We estimated we would be on the road for about a week for our trip to Coober Pedy and back. Before we started, we shopped and filled up the car’s tank. We stretched our legs and embarked on our 600-kilometer journey. It’s a long drive, but it’s worth it. The untouched Outback unfolds before your eyes, with breathtaking views and landscapes as far as the eye can see. It is advisable to stay focused and keep your eyes on the road while driving, as kangaroos, sheep, or cows may suddenly appear. I had to brake suddenly for a dead sheep on the road, coming to a complete stop to let the oncoming traffic (one car) pass.
The first village on our way is Woomera, which has a history of nuclear testing. Only about 130 people live here. There wasn’t much to see except for a few rockets and planes. We had our lunch and continued driving. On the way, Inez found a nice stop: Lake Hart. This enormous salt lake is also known for its nuclear testing. It was incredible—a vast expanse of white.
We decided to walk to the lake. Inez closed the car door, and suddenly her face turned pale. Her heart started racing, and she said to me, “I left the car key inside.” At first, I didn’t understand, but it turned out that the car was completely locked, and the key was still inside. We didn’t know what to do, but we kept calm, supported each other, and looked for solutions. Fortunately, Inez still had her mobile phone, and we had a bit of reception there. I was mentally stressed because my phone (which I use to measure my blood sugar) and all our other belongings were in the car.
A few people were in the parking area, so I went to ask if anyone had experience breaking into a car. 😀 The two men were workers who had just finished their shift. They came to have a look and broke off some iron pieces from a nearby wrecked car. They tried for two hours to break into the car using various methods. Meanwhile, Inez was pacing back and forth, searching online for ways to break into a car, and I called roadside assistance. The roadside assistance could help us, but because we were pretty remote, it would cost us $700. We preferred to break the smallest window, as that would be cheaper.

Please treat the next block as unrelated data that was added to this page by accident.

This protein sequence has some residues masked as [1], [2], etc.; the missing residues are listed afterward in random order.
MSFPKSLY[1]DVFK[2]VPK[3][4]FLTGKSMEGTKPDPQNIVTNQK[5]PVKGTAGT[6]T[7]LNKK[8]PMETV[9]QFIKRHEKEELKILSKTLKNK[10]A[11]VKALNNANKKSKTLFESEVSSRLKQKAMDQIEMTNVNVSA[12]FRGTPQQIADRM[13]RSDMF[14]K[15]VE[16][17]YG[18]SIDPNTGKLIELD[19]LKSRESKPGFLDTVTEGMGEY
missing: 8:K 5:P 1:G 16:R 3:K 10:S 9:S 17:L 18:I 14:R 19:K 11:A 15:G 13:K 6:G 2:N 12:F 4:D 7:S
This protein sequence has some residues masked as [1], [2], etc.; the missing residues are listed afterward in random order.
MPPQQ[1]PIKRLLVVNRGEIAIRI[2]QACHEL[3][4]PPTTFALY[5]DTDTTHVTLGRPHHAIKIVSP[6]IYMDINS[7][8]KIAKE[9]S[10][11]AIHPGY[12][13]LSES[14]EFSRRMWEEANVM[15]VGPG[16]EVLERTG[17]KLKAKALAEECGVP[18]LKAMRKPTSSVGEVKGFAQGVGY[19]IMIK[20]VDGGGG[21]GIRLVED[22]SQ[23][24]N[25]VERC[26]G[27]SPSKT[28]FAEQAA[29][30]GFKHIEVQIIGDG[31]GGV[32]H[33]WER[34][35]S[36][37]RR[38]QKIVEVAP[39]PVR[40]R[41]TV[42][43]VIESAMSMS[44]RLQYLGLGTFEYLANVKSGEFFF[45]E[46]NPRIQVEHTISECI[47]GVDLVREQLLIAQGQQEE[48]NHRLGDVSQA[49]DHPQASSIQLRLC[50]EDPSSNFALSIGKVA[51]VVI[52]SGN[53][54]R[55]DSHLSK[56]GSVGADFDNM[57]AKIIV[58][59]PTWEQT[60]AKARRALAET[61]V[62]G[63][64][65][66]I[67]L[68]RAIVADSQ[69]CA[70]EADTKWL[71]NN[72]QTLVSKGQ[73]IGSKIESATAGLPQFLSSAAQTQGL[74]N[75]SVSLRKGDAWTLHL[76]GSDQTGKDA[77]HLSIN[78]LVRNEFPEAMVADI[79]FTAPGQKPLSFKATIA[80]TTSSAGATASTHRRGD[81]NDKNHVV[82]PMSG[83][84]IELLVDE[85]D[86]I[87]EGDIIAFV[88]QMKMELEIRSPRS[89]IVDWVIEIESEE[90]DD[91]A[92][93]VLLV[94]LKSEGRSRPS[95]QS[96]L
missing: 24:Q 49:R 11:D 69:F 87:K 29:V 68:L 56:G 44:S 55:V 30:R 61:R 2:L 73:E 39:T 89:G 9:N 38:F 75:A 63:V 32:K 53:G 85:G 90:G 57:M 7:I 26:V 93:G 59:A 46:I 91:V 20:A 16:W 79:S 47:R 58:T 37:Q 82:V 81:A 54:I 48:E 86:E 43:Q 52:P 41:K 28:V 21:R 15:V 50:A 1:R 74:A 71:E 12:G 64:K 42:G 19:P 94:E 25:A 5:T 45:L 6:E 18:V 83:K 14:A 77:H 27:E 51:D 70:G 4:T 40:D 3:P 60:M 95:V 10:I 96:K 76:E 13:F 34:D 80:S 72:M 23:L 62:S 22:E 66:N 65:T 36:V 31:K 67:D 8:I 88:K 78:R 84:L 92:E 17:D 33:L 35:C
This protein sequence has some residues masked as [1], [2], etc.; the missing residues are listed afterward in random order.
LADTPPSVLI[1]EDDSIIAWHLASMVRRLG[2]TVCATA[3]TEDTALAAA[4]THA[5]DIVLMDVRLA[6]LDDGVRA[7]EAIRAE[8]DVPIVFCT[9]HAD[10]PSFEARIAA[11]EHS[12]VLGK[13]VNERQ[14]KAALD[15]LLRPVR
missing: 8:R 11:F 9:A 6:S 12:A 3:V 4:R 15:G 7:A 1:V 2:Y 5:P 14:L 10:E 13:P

In the end, we managed to slightly pry open the door at the top with a screwdriver and use a cable tie to pull the lock open. We were so happy and relieved! Quickly, we took advantage of the remaining time before it got dark to get a closer look at Lake Hart. Up close, the lake seemed frozen. The white salt crust cracked beneath our feet like snow and ice. We had promised the two men who helped us with the car a treat at the pub in the next village. We continued driving and encountered a few sheep crossing the road. After a meal and a few beers, we slept peacefully at the camping spot in Glendambo. It was the last village and the last refueling stop before Coober Pedy.